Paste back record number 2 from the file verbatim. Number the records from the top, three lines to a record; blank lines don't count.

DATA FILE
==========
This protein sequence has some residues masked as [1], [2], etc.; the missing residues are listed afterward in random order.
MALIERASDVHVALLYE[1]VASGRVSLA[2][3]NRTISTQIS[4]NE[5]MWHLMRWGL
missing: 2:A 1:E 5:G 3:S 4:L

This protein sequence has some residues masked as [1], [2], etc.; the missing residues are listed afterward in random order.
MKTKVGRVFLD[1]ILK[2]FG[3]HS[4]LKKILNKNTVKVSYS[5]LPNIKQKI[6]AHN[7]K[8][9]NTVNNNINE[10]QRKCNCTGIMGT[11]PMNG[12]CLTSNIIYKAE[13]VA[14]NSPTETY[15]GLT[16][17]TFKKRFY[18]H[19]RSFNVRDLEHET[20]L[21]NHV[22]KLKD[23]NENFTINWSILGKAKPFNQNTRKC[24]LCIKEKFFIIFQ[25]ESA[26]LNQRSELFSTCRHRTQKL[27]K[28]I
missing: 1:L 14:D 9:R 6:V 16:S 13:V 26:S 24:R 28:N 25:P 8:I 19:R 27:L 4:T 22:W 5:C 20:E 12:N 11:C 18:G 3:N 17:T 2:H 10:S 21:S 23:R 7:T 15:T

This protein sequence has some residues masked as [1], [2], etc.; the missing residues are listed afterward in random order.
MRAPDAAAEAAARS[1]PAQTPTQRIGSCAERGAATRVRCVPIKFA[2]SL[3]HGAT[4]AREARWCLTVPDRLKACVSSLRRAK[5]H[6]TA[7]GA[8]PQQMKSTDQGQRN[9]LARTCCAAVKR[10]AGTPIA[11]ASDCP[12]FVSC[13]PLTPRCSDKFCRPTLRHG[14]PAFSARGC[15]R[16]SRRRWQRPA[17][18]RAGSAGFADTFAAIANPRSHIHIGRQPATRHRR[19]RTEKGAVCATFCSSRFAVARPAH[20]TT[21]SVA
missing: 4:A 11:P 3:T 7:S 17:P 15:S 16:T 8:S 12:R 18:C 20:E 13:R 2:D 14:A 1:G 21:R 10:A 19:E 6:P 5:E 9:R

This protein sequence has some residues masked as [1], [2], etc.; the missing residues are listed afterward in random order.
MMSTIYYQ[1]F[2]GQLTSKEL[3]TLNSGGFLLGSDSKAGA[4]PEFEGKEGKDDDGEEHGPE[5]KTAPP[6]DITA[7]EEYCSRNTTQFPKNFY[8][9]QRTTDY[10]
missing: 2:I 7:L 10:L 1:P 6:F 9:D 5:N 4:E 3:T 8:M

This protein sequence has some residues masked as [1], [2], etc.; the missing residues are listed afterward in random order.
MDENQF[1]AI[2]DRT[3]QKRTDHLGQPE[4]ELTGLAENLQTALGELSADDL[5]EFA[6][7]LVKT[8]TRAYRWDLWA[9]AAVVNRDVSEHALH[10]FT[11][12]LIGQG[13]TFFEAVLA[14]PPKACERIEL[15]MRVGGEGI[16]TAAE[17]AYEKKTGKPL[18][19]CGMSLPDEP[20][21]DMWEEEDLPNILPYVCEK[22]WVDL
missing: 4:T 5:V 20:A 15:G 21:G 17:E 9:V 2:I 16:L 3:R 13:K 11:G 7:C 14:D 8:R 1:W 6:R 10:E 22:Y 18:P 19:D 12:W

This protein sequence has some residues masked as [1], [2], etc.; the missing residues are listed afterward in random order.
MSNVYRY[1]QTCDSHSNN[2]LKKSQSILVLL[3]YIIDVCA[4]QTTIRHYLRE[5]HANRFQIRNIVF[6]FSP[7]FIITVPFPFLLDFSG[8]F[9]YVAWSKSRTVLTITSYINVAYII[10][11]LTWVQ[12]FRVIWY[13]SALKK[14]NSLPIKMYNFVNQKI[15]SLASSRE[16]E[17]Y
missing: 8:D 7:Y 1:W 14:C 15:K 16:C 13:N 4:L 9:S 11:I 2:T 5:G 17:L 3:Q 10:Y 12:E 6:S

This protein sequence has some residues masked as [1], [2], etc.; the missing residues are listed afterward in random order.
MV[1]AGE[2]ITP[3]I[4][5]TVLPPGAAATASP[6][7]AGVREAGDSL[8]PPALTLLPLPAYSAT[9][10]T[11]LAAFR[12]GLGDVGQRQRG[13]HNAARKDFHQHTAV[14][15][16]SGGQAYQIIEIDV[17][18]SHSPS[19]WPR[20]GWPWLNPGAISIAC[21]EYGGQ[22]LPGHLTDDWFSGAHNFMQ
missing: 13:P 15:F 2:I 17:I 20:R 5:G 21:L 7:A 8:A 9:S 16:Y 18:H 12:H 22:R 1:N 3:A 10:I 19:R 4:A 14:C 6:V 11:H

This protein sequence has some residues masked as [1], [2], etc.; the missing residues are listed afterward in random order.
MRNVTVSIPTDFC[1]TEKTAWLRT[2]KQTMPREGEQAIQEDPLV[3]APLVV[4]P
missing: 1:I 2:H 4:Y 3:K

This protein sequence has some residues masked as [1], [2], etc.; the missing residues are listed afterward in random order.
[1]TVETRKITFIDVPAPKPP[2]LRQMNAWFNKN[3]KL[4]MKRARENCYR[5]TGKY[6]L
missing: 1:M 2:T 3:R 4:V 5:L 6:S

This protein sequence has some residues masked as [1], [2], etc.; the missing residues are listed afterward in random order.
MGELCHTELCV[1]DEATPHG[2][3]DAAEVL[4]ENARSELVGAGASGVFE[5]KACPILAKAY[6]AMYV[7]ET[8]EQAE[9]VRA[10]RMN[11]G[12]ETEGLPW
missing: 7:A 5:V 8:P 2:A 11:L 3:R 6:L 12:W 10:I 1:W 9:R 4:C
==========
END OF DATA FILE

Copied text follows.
This protein sequence has some residues masked as [1], [2], etc.; the missing residues are listed afterward in random order.
MKTKVGRVFLD[1]ILK[2]FG[3]HS[4]LKKILNKNTVKVSYS[5]LPNIKQKI[6]AHN[7]K[8][9]NTVNNNINE[10]QRKCNCTGIMGT[11]PMNG[12]CLTSNIIYKAE[13]VA[14]NSPTETY[15]GLT[16][17]TFKKRFY[18]H[19]RSFNVRDLEHET[20]L[21]NHV[22]KLKD[23]NENFTINWSILGKAKPFNQNTRKC[24]LCIKEKFFIIFQ[25]ESA[26]LNQRSELFSTCRHRTQKL[27]K[28]I
missing: 1:L 14:D 9:R 6:V 16:S 13:V 26:S 24:R 28:N 25:P 8:I 19:R 27:L 4:T 22:W 5:C 20:E 12:N 11:C 18:G 3:N 17:T 2:H 10:S 21:S 23:R 7:T 15:T